Next to be described is the musical tone waveshape writing logic circuit 8 one example of which is shown in a block diagram in FIG. 30. FIGS. 3b and 3c show the tone color memory 7 and the tone lever circuit more in detail.

Clock pulses generated by a master oscillator M (FIG. 3a) are applied to an analog memory address counter 15. Carry pulses of the counter 15 are applied to a tone lever counter 16 and carry pulses of the counter 16 to a tone color memory address counter 17. The analog memory address counter 15 has a capacity of 6 bits and is adapted to sequentially output the analog memory address signal of 64 words at a high rate. As has previously been described, the analog memory address signal is compared with the claim address signal in the claim address comparison and selection circuit 6. The tone lever counter 16 outputs data of n 1 words (where n represents the number of the tone lever switches provided in tone lever circuit 9 for selecting a desired one or more of a plurality of tone colors of various musical instruments) at a rate which is l/64 that of the analog memory address counter 15.

The outputs of the tone lever counter 16 corresponding to the n words are decoded by a decoder to drive the tone lever circuit 9. The output corresponding to the last word is applied to a timing control logic circuit 19 for causing it to produce a write signal WR to be described later.

The tone color memory address counter 17 has a capacity of 6 bits and is adapted to output data of 64 words at a rate which is that of the tone lever counter 16. The output of this counter 17 is used as an address signal for reading data from the tone color memory circuit 7.

The tone color memory circuit 7 comprises n memories M M,, corresponding in number to the number of tone lever switches in tone lever circuit 9. In each of the n memories, :1 waveshape of the particular tone color is stored in analog representation at 64 sample points for one period. The output from the tone color memory address counter 17 is used to read out data at these 64 sample points.

The decoded outputs corresponding to the n words are provided from the decoder 20 to the tone color memory circuit 7 to drive sequentially the n tone color memories M,M,,. The sample point read at this time is designated by the address signal from the tone color 'counter 17.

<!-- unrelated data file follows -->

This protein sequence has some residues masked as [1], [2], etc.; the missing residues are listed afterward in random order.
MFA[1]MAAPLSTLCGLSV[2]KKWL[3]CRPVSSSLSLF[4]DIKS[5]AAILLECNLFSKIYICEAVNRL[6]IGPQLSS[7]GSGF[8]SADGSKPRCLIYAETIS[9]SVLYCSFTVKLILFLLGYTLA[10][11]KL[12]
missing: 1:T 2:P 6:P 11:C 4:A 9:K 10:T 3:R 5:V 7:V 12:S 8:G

The outputs from the decoder 20 also drive the tone lever circuit 9 thereby causing it to produce 2 bit digital signals representing the states of the respective tone lever switches 5 -8,, through diode matrix D,-D,,.

The particular tone lever switch, e.g. the third tone lever switch S which is driven corresponds to the particular tone color memory which is being read at the same instant (i.e. the tone color memory M The tone levers switches respectively have, for example, four states, i.e. 1, Va, A, and 0.

The states of the respective tone lever switches are multiplied with the data of the corresponding tone colors in a tone lever state multiplier 21 and a resulting output is produced therefrom as a voltage level. The result of this multiplication is applied to a tone color accumulator 22. If, for example, the throw-in state of a tone lever switch is O, the result of the multiplication is O and, accordingly, no voltage level is output. States of the rest of the tone lever switches are successively multiplied with data of the corresponding tone color in the tone lever state multiplier 21 and the results of multiplication are accumulated in the tone color accumulator 22. As the above described multiplication and accumulation are carried out with respect to all of the n tone levers, a total sum of the accumulation is pro duced as the output of the tone color accumulator 22. This total sum is a voltage level representing one sample point of a musical tone waveshape composed of the n tone colors.

The above described operation is conducted within a period of time during which the tone color memory address counter 17 outputs one word. During this period the tone lever counter 16 outputs n words and the analog memory address counter 15 outputs 64 X n words.

The word tone color" herein means a tone color of a musical instrument such as flute or strings. The tone lever state multiplier 21 and the tone color accumulator 22 may respectively be of a similar construction to that of the attack-decay factor multiplier 12 shown in FIG. 4 and the analog accumulator 13 shown in FIG. 2, as will now be described more in detail.

In FIG. 4, Ri,-Ri,,, Rs -Rs and RE designate resistors, Tn-Tr transistors or field effect transistors and LSB-MSB, electronic switches (shown as mechanical switches for convenience of explanation). In case the circuit shown in FIG. 4 is used as the tone lever state multiplier 21, a voltage level Vi at a sample point in tone color memory circuit 7 is applied to this circuit, whereas digital signals representing states of the tone lever switches are applied from tone lever circuit 9 to the respective electronic switches LSB-MSB. In the embodiment of tone lever circuit 9 shown in FIG. 3c, the number of possible states of each tone lever switch S -S, is four, and these states can be represented by two bits. Consequently, the FIG. 4 circuit insofar as it relates to the transistors Tr and Tr will suffice for the tone lever state multiplier 21. Accordingly, the switches LSB and KSB respectively correspond to the two bits of each digital word supplied from tone lever circuit 9, and the switches close when the bit is l and open when the bit is 0. The tone lever state multiplier 2I therefore produces an output which represents the state of the tone lever switch, i.e. the input level Vi controlled according to the digital word.